Note: This horrific tale is definitely not one for children. Aside from its supernatural elements, it reads, sadly, like an all too common story from today's news.
There once was a lonely old man, a widower of some years, who yearned for human companionship. Every day was the same for him--get up early, bathe, tend to the hogs in the pen, eat, and then go to bed alone, and so on and so on, day in and day out.
One day in the forest he encountered two beautiful and friendly young women who just seemed to appear out of nowhere. He and they began chatting and soon laughing like really old friends.
He told them where in the village he lived.
"We shall visit you!" said one of the young women. "Would you like that?"
"Oh, well, yes . . . "
A few days later, the pair showed up at the old man's door. He welcomed them in. He had a wonderful time during their visit. They told stories and laughed. The old man quickly forgot how lonely he had been.
It was arranged that the two young women would visit the old man every day.
"We'll stop by daily and look in on you to see if you're all right," one of the pair said. "How would that be?"
"Oh, that would be really fine. . . "
Of course the old man was delighted beyond words! Who in his position wouldn't be?
One day during their now daily visits, one of the pair said, "You have so many hogs and pigs! What do you say that my sister and I slaughter and prepare one for a feast? We'll do all the work. All you'll have to do is to eat and to enjoy!"
"Splendid!" said the old man. "I'd enjoy that, that is if it's not too much trouble for you two young ladies."
"What trouble?" asked the other sister. "We'd love to do that! We'll spend the night here to keep you company."
Sundown came. The two slaughtered a hog and prepared the feast.
While they cooked the hog, they asked the old man if he'd like a massage before eating. He said yes, so they told him to lie on his stomach in the front room. Where would he like to be massaged? "The shoulders," he replied. So, the women massaged his shoulders and his lower back for good measure. They then told him to turn over, and they next massaged his knees.
Then, one of the young ladies sat on his legs, securing them, preventing them from moving and preventing the old man from getting up, while the other poured a cauldron of hot soup over the old man, scalding him to death.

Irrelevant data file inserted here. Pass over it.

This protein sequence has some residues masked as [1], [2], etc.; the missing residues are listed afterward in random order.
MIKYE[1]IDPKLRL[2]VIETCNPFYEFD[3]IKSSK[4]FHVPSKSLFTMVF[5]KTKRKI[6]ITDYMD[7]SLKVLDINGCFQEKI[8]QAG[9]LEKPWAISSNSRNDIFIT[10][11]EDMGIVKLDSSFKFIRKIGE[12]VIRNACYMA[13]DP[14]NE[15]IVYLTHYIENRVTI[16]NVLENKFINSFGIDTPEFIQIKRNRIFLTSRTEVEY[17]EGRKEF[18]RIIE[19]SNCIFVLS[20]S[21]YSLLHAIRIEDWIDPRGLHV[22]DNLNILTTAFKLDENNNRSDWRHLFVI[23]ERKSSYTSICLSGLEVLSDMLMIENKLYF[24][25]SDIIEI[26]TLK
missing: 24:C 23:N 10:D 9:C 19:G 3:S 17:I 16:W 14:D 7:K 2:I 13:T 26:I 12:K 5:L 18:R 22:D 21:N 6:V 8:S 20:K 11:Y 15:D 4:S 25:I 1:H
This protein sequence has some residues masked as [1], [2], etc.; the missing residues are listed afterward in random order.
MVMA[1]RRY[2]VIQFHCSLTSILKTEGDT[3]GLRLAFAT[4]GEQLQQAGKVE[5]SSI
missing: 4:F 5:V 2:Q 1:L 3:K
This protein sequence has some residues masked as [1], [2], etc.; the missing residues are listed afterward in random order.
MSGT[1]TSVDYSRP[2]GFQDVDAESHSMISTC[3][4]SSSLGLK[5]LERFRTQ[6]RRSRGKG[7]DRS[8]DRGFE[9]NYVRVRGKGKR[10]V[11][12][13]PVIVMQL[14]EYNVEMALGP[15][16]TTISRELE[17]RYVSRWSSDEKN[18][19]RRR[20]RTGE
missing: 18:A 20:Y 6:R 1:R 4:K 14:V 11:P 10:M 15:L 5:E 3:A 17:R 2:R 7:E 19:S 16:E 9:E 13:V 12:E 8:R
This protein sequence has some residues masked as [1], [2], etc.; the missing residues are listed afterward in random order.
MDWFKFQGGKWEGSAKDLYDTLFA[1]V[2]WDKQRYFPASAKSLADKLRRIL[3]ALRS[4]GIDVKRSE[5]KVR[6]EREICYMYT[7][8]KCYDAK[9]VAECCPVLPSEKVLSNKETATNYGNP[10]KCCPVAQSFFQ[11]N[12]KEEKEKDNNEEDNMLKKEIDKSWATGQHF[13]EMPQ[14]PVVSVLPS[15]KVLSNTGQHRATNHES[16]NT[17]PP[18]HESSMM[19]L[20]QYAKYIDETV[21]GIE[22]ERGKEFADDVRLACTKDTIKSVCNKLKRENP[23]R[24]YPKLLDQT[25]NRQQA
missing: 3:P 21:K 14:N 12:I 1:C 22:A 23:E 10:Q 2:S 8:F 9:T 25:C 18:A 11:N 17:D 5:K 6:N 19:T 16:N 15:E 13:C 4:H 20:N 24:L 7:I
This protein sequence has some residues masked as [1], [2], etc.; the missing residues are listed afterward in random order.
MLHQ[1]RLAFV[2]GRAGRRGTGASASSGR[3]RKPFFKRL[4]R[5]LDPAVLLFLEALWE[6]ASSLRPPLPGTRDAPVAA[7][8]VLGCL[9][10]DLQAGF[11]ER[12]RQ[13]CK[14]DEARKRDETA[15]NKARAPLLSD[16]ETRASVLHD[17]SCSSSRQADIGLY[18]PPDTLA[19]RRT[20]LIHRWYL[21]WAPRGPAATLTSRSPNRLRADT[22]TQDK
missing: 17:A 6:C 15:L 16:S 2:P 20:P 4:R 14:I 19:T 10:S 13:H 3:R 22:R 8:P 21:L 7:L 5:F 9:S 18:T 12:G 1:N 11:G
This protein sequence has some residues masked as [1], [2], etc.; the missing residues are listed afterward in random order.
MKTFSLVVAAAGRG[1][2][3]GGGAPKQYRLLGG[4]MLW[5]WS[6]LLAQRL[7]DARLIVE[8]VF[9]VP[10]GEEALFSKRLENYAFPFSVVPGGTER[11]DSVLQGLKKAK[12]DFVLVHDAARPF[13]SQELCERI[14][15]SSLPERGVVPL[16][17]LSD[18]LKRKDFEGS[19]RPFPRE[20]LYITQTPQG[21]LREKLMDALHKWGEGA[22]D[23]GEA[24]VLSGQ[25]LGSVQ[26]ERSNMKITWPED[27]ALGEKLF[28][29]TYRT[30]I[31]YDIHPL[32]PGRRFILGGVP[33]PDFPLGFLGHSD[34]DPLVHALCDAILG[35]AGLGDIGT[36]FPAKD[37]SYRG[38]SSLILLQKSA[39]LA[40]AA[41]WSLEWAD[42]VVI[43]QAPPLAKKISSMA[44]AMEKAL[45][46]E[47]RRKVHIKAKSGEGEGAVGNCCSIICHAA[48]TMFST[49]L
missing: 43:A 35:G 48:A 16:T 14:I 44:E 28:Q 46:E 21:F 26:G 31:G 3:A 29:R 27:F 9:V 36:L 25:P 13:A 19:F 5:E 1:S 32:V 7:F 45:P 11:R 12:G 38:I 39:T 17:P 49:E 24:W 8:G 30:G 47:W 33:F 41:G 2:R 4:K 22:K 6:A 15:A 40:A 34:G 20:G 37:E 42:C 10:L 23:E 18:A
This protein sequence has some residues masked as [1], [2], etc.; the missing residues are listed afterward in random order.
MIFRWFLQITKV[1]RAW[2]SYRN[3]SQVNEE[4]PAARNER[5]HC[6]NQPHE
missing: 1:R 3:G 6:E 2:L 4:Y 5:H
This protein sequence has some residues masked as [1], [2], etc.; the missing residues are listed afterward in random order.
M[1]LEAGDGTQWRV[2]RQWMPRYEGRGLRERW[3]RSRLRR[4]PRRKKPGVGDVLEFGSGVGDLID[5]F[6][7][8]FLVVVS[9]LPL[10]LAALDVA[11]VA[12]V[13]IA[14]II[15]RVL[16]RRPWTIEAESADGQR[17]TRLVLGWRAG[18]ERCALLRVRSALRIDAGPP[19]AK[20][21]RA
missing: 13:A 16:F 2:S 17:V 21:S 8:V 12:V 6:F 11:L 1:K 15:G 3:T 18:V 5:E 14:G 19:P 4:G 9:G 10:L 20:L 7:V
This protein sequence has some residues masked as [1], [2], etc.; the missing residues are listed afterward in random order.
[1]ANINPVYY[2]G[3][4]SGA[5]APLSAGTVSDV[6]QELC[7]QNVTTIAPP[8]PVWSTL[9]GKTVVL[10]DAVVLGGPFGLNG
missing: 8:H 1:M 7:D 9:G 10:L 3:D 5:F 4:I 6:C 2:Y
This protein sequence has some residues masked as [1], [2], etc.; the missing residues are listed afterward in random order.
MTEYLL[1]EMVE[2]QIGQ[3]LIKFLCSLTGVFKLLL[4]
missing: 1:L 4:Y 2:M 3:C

Now it was very dark outside, the blackest dark of a small village late at night deep in the forest, and no one was around. The two women carried the body of the poor old man out to the tall grasses and buried him there. Then, they left.
They returned the next day to check on the body, but the body was no longer there! Instead, waiting for the evil pair were three ominous birds--the transformed soul of the old man. The women turned and ran like wet chickens being chased by a fox. They ran past the old man's house, where they saw ten or more birds perched on the roof, looking at them.
"We will eat all your crops!" one of the birds cackled "Your yams, millet, rice, taro roots--whatever you plant shall be eaten! This is just the beginning!"
And so it was.
From then on, the village never again enjoyed the kind of harvests it had always had for so long, for a black cloud, a murder of crows, as we would say in English, and flocks of other hungry birds, would swoop down and eat the fruits and vegetables.
It is said that all these birds housed and still house today the spirit of the old man who had been so wickedly betrayed and murdered by the two evil sisters from out of the woods, the pair who had merely feigned friendship. His revenge would be to ravage the crops, and so he has continued to do so, even up to this very day.
from Lin Daosheng, Vol. 1 (for complete citation, see 3/1/18).
For another Puyuma tale, see 7/12/17.
The story brings to mind an old Arab proverb: "In the desert, no one meets a friend." "Desert" here can be replaced by "forest," "woods," or "jungle." The story hints at the supernatural origins of the two sisters who seemingly "appear out of nowhere" in the forest, home to menacing shapeshifting creatures and other otherworldly beings, all of which might be physical metaphors for lonely, desolate, essentially unfriendly locations. Even today in Taiwan, reports of forest goblins/demons/entities, mosin'a 「魔神仔」that, at the very least, play tricks on visitors to the forests and mountains and that, at worst, cause the deaths of such visitors, still occur. (For a more contemporary urban legend of such entities, see 12/24/13.) All in all, little is to be gained by making a friend who appears out of the blue in the forest. The story of an old man who meets two lovely women who seem to take a shine to him might likewise be a cautionary tale which teaches us that anything appearing to be too good to be true is probably bound to be trouble and well worth avoiding.
Motifs: A1970, "Creation of miscellaneous birds"; B33.1.3, "Black birds destroy crops"; B172.10, "Black birds"; D150, "Transformation: man (spirit) to bird"; D493, "Spirit changes to animal (bird)"; K182, "Victim burned in his own house"; K800, "Killing or maiming by deception"; cK815,
"Victim lured by kind words approaches trickster and is killed"; K955.1, "Murder by scalding"; K1300, "Seduction"; K1340, "Entrance to girl's (man's) room (house) by trick"; cK1930, "Treacherous impostors"; Q243.2, "Seduction punished."